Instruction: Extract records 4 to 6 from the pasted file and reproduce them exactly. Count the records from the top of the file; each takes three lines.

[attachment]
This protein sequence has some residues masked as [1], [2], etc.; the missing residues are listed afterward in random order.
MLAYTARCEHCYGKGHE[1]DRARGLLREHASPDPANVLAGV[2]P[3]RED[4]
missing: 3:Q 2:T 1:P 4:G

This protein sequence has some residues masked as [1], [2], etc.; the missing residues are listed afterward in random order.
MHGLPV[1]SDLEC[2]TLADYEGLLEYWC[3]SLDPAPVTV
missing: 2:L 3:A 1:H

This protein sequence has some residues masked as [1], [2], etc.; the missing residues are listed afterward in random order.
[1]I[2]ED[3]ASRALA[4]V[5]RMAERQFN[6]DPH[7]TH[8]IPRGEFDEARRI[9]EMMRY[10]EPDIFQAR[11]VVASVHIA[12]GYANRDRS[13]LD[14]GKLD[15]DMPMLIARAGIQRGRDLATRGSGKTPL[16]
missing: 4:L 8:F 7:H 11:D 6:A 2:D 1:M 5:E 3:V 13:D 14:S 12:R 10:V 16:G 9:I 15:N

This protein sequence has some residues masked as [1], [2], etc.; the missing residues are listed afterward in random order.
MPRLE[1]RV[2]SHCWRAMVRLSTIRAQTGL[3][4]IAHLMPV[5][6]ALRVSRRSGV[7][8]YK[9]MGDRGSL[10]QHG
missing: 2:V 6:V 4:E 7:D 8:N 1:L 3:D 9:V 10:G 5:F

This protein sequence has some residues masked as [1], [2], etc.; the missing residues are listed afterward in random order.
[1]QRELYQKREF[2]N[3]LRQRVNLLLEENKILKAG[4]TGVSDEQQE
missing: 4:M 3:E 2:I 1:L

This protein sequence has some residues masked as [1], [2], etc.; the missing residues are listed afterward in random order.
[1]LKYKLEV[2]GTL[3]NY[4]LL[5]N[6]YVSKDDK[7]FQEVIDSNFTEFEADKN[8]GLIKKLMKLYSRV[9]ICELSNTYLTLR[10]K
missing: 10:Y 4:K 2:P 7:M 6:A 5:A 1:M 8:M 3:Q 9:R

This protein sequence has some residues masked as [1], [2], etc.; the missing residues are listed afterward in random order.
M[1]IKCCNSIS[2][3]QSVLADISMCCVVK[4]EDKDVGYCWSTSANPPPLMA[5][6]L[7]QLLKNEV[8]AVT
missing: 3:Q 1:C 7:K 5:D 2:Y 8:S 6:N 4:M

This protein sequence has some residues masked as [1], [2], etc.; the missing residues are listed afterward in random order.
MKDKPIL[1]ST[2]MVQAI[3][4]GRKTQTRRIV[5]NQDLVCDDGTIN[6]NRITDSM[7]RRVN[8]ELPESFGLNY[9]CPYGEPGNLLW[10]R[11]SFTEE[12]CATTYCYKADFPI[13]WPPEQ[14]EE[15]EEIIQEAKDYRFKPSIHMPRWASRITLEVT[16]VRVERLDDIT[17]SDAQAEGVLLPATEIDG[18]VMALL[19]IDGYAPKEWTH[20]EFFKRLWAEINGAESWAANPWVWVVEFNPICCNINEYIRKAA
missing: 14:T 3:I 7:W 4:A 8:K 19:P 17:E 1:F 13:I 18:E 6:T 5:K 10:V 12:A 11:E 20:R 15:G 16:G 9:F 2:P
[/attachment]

This protein sequence has some residues masked as [1], [2], etc.; the missing residues are listed afterward in random order.
MPRLE[1]RV[2]SHCWRAMVRLSTIRAQTGL[3][4]IAHLMPV[5][6]ALRVSRRSGV[7][8]YK[9]MGDRGSL[10]QHG
missing: 2:V 6:V 4:E 7:D 8:N 1:L 3:D 9:V 10:G 5:F

This protein sequence has some residues masked as [1], [2], etc.; the missing residues are listed afterward in random order.
[1]QRELYQKREF[2]N[3]LRQRVNLLLEENKILKAG[4]TGVSDEQQE
missing: 4:M 3:E 2:I 1:L

This protein sequence has some residues masked as [1], [2], etc.; the missing residues are listed afterward in random order.
[1]LKYKLEV[2]GTL[3]NY[4]LL[5]N[6]YVSKDDK[7]FQEVIDSNFTEFEADKN[8]GLIKKLMKLYSRV[9]ICELSNTYLTLR[10]K
missing: 10:Y 4:K 2:P 7:M 6:A 5:A 1:M 8:M 3:Q 9:R